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Beautiful Patterns, Common Threads


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The debate over Westernization in Thailand is an interesting one, especially because of the fact that Thailand is the only country in Southeast Asia that was never colonized by a European or American power. The Thai are proud of this fact, and are fiercely protective of their autonomy.

One place you can see this is in the present-day debate about whether or not Thailand should accept loans from the International Monetary Fund (IMF). Thailand has suffered greatly from the Asian economic crisis: many people are unemployed, farmers are having a very difficult time keeping their farms running (especially with a severe drought hitting the area last year), and many people in the cities who are still working are having a hard time paying for the basic necessities as the Thai baht has lost much of its value. The government is working to get IMF loans to try to help deal with these problems. Yet, many people are suspicious of receiving "help" from sources outside the country, feeling instead that the country should work its way out of its troubles by itself. Here is a letter to the editor from the Bangkok Post (an English-language paper) that reflects that point of view:

"As for the letter from Dominic Whiting of the EU (the European Union) on Dec 22 criticising your denunciation of the IMF and the EU, the best way to settle this matter is to learn how the EU plans to spend the money it has pledged in grants and loans for rural people.

Will the money be spent to encourage the sorts of self-sufficient family farms so persistently recommended by the perceptive Thai King? Or will the money be spent to hook people on export crops whose prices will be controlled by colleagues of the people providing the money?

We have to be suspicious when we learn that a major use of this money will be to allow rural people to "effectively market their products". Why encourage marketing at all? Why not encourage local barter economies with minimal use of money?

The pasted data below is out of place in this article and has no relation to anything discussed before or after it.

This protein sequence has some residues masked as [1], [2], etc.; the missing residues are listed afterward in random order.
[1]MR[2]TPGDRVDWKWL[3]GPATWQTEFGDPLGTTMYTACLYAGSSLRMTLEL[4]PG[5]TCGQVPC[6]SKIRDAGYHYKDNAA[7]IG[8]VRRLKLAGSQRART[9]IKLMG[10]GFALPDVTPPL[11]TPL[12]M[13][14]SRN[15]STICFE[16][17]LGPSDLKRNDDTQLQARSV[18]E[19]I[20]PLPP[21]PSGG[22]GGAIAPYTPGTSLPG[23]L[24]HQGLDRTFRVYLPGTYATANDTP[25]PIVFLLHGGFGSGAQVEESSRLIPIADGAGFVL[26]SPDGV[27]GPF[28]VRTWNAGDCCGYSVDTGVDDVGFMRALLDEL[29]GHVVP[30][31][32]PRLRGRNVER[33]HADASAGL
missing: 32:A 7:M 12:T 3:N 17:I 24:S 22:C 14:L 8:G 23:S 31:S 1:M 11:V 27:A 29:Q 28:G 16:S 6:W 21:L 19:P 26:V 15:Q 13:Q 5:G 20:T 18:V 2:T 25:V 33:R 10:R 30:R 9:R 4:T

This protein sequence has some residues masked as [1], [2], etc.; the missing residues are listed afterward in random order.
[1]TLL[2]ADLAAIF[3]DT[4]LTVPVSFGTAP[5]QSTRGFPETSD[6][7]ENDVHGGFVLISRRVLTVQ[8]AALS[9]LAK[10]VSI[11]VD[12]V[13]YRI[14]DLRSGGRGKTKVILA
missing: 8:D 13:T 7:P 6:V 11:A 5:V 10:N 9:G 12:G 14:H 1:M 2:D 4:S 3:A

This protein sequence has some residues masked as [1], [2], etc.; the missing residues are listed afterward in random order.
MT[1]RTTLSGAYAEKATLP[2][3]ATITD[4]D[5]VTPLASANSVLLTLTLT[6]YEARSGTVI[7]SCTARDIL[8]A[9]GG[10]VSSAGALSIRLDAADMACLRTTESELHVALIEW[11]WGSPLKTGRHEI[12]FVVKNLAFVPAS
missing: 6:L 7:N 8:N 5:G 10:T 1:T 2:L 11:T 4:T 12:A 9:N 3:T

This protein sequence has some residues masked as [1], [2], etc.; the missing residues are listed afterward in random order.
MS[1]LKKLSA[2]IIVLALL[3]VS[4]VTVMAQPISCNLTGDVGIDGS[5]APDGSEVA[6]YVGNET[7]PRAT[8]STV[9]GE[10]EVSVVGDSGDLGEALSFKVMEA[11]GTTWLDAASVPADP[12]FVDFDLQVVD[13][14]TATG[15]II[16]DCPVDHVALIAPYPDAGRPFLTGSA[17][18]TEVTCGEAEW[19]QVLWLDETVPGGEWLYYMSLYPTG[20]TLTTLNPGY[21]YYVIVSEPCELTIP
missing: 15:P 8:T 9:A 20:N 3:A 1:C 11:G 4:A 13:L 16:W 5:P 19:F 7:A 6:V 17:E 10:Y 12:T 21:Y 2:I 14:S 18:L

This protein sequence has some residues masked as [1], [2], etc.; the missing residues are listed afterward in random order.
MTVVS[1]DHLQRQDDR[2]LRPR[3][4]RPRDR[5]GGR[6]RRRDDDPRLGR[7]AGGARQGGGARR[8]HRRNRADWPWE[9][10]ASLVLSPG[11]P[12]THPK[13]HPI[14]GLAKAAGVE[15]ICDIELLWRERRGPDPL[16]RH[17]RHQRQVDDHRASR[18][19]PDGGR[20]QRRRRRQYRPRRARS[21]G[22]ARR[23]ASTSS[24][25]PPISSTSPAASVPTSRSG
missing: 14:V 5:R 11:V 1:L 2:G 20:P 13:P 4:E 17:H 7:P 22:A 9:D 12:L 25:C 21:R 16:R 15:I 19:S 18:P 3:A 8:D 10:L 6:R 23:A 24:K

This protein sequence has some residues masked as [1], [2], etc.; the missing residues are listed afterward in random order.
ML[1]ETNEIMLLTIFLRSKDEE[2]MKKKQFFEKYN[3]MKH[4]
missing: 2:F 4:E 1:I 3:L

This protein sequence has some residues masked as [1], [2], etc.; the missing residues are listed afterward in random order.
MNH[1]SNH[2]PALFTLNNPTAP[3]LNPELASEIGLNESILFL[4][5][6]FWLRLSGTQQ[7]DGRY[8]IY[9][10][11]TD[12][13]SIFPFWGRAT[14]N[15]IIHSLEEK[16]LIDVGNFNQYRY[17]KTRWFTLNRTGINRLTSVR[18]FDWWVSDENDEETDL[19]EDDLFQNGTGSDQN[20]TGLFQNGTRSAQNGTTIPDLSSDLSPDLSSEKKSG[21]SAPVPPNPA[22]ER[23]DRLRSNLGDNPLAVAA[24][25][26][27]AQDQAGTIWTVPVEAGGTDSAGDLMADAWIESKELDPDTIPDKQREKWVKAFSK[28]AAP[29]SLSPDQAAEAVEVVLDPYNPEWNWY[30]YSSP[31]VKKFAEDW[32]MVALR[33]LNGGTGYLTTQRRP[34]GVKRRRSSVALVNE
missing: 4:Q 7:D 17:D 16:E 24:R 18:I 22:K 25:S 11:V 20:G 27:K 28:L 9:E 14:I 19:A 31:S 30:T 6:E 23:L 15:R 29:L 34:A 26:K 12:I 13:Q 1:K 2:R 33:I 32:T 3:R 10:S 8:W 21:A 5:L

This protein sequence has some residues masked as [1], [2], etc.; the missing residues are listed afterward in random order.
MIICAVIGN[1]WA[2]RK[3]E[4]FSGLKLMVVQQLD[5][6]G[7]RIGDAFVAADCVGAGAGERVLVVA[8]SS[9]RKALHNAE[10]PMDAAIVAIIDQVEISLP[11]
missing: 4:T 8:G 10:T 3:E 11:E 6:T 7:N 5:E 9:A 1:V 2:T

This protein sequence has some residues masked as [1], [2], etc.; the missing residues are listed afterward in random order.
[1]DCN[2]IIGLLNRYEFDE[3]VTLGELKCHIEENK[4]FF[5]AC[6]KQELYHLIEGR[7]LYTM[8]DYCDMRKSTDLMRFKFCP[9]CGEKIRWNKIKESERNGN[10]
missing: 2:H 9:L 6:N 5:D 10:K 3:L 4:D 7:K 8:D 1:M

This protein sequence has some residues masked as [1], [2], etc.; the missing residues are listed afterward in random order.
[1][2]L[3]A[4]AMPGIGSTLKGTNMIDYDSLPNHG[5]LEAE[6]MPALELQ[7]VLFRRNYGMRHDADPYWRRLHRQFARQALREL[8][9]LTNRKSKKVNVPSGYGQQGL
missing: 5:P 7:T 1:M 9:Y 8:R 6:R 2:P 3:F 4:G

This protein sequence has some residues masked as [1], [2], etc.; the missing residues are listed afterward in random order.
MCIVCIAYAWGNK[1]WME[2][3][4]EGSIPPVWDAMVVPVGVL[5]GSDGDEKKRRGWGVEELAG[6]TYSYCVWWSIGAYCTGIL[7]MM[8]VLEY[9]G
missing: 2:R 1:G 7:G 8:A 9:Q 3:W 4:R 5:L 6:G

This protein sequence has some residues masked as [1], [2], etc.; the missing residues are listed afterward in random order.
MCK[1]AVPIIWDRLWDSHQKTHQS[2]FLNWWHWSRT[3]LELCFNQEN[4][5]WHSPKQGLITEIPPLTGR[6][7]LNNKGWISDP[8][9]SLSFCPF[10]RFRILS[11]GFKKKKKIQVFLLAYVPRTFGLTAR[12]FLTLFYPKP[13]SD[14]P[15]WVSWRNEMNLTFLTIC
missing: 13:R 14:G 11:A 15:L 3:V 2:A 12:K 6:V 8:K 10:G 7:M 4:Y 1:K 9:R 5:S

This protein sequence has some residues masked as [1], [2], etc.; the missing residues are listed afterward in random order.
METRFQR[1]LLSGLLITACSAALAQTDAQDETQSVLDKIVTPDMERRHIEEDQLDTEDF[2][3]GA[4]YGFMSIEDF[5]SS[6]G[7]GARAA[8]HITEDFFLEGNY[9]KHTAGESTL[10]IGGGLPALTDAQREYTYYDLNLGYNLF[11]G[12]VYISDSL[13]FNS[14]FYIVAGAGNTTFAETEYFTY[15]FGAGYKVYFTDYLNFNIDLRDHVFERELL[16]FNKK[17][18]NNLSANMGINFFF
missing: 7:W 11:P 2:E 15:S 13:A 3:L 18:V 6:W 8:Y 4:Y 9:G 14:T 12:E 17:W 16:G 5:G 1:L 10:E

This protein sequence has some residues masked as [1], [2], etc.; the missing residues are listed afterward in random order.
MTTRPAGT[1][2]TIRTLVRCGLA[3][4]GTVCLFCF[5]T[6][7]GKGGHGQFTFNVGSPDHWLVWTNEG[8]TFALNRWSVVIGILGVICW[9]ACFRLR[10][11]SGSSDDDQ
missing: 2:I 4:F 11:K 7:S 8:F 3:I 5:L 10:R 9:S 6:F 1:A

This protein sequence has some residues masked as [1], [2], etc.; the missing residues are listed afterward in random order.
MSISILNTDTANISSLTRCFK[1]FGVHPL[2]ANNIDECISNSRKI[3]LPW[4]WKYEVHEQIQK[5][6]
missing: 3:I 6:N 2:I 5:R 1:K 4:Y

Certainly that provides more security for rural people than dependency on long-distance transport systems controlled by mega-rich foreigners.

Thailand for the Thais!"

The letter is signed by Keith Lampe of Chiang Mai, who's obviously not Thai, but if certainly reflects the views of several Thai people I spoke to. The debate goes on.

I had an interesting discussion with a professor at Silapakorn University in Bangkok, who presented another perspective on the effects of Western culture on Thailand. He feels strongly that many of the things brought into Thailand by kings and government officials and business people who wanted to copy things Western are highly offensive to Thai tastes. Two things in particular came to his mind: some European-style buildings with Thai-style roofs at the Grand Palace, which he finds disgustingly gaudy; and the marching of the Guard, copied from the British. "Best leave well enough alone," he said.

Where does language come into all of this? To many, the introduction of English as a major language into Thailand is a sign of an ECONOMIC colonialism that could even be harsher than the political colonialism the region suffered under for hundreds of years. It's certainly illuminating that Thailand, as the only nation in the region not colonized, is the richest country other than Malaysia and Singapore. Any connection? Yet, the history of Thailand shows an ability, and even a reliance, on incorporating other influences. Thai has many loan words from Chinese (from where the Tai originally came), Mon (the people they first encountered in the area) and other languages. I'd bet they'll find a way to bring in English, too, without losing TOO much of their identity.


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